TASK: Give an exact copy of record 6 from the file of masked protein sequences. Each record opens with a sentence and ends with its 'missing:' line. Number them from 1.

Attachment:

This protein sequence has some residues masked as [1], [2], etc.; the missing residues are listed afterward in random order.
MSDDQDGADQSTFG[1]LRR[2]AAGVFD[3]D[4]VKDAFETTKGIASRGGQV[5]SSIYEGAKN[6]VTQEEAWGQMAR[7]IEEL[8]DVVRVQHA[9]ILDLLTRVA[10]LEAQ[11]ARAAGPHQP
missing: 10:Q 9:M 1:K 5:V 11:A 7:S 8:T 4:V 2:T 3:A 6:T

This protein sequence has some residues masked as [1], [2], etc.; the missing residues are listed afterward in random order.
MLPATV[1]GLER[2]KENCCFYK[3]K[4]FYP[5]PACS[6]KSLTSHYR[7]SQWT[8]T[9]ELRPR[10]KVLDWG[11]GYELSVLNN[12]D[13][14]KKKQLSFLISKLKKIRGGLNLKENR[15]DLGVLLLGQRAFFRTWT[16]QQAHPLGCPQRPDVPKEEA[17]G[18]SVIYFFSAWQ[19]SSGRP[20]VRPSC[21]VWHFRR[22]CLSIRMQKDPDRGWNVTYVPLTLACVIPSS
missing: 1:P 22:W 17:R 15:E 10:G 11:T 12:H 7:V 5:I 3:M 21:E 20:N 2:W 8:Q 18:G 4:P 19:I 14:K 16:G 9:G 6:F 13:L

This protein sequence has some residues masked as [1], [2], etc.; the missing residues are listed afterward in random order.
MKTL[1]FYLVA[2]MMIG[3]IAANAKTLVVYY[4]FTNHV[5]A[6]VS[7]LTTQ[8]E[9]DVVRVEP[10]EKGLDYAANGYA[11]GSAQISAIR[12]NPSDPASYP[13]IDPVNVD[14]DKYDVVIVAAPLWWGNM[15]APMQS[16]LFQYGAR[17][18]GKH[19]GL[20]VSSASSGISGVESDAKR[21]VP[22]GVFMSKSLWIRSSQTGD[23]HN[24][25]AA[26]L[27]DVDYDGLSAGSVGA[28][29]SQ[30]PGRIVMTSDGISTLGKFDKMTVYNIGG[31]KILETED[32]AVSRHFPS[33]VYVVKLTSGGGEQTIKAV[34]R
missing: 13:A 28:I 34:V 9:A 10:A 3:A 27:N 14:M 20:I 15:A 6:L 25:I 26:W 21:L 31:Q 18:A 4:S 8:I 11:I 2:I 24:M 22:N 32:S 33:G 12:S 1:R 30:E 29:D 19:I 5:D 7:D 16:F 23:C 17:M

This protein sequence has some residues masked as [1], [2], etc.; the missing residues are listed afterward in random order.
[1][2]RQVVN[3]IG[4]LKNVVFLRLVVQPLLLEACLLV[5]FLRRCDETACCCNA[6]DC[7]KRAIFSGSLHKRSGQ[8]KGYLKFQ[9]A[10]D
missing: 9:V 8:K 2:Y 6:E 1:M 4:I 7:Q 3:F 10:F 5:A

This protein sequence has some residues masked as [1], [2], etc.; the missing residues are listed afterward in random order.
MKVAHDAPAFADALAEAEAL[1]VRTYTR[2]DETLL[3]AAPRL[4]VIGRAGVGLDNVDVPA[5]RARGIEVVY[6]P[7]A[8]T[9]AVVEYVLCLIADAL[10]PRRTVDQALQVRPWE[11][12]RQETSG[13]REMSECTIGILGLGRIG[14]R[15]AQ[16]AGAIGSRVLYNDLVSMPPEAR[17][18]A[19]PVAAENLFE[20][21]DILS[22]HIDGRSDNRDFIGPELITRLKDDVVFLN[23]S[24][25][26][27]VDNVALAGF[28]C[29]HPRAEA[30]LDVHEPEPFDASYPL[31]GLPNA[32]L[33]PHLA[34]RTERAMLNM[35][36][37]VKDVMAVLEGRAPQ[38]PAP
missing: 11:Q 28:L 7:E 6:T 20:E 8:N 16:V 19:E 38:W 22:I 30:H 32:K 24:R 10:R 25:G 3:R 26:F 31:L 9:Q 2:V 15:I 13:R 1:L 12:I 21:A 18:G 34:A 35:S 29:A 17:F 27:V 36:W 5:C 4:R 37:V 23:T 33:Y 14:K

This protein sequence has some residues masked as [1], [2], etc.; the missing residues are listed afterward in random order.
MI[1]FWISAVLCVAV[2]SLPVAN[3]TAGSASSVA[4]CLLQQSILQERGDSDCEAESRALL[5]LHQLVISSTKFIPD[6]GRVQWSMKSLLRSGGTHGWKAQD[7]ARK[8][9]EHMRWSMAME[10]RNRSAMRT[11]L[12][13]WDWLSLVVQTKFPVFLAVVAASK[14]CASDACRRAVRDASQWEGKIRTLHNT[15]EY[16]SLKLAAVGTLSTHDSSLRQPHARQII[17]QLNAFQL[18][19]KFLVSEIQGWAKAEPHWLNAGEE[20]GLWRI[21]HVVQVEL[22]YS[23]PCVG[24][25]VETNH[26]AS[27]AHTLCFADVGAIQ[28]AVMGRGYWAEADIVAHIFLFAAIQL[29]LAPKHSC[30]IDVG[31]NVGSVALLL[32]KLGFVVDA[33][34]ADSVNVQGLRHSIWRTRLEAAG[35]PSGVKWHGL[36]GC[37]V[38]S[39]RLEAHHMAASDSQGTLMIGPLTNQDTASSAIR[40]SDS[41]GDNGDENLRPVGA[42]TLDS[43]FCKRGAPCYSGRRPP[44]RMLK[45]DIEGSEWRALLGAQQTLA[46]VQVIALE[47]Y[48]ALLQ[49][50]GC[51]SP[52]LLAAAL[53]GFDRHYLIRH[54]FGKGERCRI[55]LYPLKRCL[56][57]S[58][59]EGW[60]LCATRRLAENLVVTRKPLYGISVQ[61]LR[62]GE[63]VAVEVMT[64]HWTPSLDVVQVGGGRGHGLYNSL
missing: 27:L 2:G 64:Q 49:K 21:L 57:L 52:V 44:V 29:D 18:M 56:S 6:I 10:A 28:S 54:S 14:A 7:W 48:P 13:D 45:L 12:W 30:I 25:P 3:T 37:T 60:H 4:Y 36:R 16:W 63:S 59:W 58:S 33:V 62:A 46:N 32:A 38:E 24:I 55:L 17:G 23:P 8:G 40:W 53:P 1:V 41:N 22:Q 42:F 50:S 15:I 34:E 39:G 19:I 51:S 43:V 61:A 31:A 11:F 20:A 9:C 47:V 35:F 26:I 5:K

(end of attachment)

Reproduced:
This protein sequence has some residues masked as [1], [2], etc.; the missing residues are listed afterward in random order.
MI[1]FWISAVLCVAV[2]SLPVAN[3]TAGSASSVA[4]CLLQQSILQERGDSDCEAESRALL[5]LHQLVISSTKFIPD[6]GRVQWSMKSLLRSGGTHGWKAQD[7]ARK[8][9]EHMRWSMAME[10]RNRSAMRT[11]L[12][13]WDWLSLVVQTKFPVFLAVVAASK[14]CASDACRRAVRDASQWEGKIRTLHNT[15]EY[16]SLKLAAVGTLSTHDSSLRQPHARQII[17]QLNAFQL[18][19]KFLVSEIQGWAKAEPHWLNAGEE[20]GLWRI[21]HVVQVEL[22]YS[23]PCVG[24][25]VETNH[26]AS[27]AHTLCFADVGAIQ[28]AVMGRGYWAEADIVAHIFLFAAIQL[29]LAPKHSC[30]IDVG[31]NVGSVALLL[32]KLGFVVDA[33][34]ADSVNVQGLRHSIWRTRLEAAG[35]PSGVKWHGL[36]GC[37]V[38]S[39]RLEAHHMAASDSQGTLMIGPLTNQDTASSAIR[40]SDS[41]GDNGDENLRPVGA[42]TLDS[43]FCKRGAPCYSGRRPP[44]RMLK[45]DIEGSEWRALLGAQQTLA[46]VQVIALE[47]Y[48]ALLQ[49][50]GC[51]SP[52]LLAAAL[53]GFDRHYLIRH[54]FGKGERCRI[55]LYPLKRCL[56][57]S[58][59]EGW[60]LCATRRLAENLVVTRKPLYGISVQ[61]LR[62]GE[63]VAVEVMT[64]HWTPSLDVVQVGGGRGHGLYNSL
missing: 27:L 2:G 64:Q 49:K 21:L 57:L 52:V 44:V 29:D 18:M 56:S 6:I 10:A 28:S 54:S 14:A 7:W 48:P 13:D 45:L 12:W 30:I 25:P 3:T 37:T 60:H 4:Y 36:R 16:W 63:S 59:W 58:S 33:V 62:A 46:N 32:A 38:E 24:I 55:L 17:G 23:P 8:G 40:W 53:P 1:V 41:N 22:Q 42:F 50:S 15:I 34:E 39:G 19:I 51:S 43:V 61:A 31:A 11:F 20:A 9:C 47:V 35:F 26:I 5:K